I’m on the shore now, of the wildest riverAnd I kneeled and beg for mercy
      from the skiesNo one answers I’ve got to take my chances’Cause something
      deep inside me is cryinThis is why you are aliveSo I plunge into the
      riverWith all that I havePraying this will be the river Where I’ll
      never thirst againI’m abandon to the riverAnd now my life depends on the
      riverHoly riverI am so thirsty, so thirstyI am so thirsty, I am
      so thirsty

      • Rebecca Reynolds
        1:45 AM, 21 June 2012

        Beautiful, April. Thanks for telling me about that song!
        When I read Flannery’s stories lately they just jump out and grab me by the insides of my chest. There is an amazing alignment in what I seem to be reading and what the Lord has been unpacking in the privacy of my heart.

        This week’s story (if I’m reading it correctly) sums up my past five or six years. I saw myself in that little boy feeling unwanted, wanting to hide under a new name, not knowing how to take himself seriously, laughing at holy things, realizing something is missing, trying to baptize himself, never being able to get under the water. 

        I know what it feels like to attempt God-seeking religion in your own strength. I remember kicking up the muddy waters of trying to do things right, looking for something evasive, growing angry and disappointed… then suddenly, my feet found that my grip on the earth was gone below me, and I was pulled along in something bigger and stronger than what I ever dreamed existed.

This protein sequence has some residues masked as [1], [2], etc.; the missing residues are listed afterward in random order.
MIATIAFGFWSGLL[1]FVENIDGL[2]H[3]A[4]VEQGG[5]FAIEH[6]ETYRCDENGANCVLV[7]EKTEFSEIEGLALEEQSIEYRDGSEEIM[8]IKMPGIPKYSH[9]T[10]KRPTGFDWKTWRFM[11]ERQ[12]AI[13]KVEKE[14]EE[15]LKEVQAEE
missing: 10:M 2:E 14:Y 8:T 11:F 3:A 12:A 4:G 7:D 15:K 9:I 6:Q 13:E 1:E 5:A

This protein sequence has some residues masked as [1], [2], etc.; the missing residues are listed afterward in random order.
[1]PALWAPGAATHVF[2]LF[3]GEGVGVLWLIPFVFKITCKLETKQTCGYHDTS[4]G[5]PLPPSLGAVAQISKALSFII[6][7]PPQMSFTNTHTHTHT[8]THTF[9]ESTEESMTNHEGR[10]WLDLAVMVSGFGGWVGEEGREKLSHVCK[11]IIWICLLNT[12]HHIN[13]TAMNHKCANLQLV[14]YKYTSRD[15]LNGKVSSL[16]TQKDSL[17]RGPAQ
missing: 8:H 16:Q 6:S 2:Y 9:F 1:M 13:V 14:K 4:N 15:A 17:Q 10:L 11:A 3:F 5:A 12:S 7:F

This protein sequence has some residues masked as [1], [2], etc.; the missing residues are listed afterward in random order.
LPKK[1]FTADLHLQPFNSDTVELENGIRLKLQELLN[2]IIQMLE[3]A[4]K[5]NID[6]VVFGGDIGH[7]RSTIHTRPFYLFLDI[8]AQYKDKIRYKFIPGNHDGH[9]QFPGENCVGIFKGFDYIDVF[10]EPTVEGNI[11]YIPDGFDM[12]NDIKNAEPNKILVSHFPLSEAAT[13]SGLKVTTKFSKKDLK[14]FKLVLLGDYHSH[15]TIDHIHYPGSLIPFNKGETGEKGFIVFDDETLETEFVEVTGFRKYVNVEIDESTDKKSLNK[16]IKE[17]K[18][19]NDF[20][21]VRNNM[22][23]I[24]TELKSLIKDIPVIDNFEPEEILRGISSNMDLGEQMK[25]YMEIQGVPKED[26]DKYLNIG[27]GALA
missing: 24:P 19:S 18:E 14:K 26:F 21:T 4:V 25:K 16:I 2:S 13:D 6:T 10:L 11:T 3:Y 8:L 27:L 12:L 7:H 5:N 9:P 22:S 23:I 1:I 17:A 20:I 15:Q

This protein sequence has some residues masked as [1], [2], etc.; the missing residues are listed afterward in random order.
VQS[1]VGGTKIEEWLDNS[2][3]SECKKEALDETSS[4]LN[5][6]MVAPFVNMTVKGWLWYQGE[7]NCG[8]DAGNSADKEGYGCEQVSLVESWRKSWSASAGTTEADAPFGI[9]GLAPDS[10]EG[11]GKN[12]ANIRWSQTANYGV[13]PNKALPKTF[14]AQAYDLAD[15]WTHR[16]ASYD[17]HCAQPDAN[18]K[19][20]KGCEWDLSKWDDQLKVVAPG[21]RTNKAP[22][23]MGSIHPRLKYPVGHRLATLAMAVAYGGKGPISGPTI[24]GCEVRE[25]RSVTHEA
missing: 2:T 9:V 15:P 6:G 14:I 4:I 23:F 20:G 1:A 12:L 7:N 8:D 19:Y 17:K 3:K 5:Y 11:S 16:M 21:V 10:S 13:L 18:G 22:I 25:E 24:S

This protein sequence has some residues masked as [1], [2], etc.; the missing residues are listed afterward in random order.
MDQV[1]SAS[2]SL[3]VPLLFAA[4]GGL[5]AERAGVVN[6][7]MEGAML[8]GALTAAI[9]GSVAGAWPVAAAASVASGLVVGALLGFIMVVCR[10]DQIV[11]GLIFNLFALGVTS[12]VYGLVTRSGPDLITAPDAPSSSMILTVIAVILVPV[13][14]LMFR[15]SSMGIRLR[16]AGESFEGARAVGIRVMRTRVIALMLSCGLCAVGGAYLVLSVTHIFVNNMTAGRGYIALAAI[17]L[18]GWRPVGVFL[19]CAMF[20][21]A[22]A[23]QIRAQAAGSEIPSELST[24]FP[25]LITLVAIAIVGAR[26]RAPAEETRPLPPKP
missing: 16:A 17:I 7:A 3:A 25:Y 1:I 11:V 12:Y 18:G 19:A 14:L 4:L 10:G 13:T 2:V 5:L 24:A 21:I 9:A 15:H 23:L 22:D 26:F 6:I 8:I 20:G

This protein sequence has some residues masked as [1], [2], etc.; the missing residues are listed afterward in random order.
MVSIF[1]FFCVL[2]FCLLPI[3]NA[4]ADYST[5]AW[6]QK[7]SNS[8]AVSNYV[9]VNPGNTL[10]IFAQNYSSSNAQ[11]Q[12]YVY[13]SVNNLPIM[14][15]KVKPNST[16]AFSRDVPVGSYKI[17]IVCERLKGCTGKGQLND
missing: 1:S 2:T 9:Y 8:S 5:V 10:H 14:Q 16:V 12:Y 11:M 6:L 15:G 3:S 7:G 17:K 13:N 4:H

Intense religious struggle leads to exhaustion. (“God, I can’t do this thing I was so determined to do.”) But when human strength and balance are finally gone, God picks us up and sweeps us into what is life and death at the same time.

        So, if I’m making interpretative errors, this is why. I just hear my own story in this one so clearly.

        • April Pickle
          5:45 AM, 21 June 2012

          Yes, yes and yes! And what a blessing your story along your ability to read Flannery O’Connor are to us. Thanks for sharing that so beautifully. I can relate to the experience for sure, but I did not see it in The River. I don’t think you are in error on the interpretations as they can be backed up by quotes from the story. And if you do err, I like it that you’re erring on the side of redemption!
          Tonight I read a story to one of my children from The Jesus Storybook Bible. We just opened it up and it happened to be about Naaman and (you guessed it), the river! I love the way Sally Lloyd-Jones words this, and I saw parallels to The River all over it:

          “Just wash?” Naaman laughed. “In that slimy, stinky river?” He looked around to see if this was some kind of joke. It wasn’t. Any person can wash in a river! he thought. I am Naaman. I am important. I should do something important so God will heal me! And he rode off in a rage. (Of course, you and I both know, that’s not how God does things. All Naaman needed was nothing. It was the one thing Naaman didn’t have.)

      • Loren Warnemuende
        11:56 AM, 21 June 2012

        Beautiful connection, April!

    • Philip Wade
      1:48 AM, 21 June 2012

       Man. I love this run down and this whole discussion. I kept trying to highlight lines in your response, Rebecca. Yes, we forget about resurrection. That is the end of our life with Christ.

    • Jess
      2:48 PM, 21 June 2012

      Aha, I like that better than I did my own reading of it. I wish I could say things just as well as you do. (And I wish you were my English teacher.)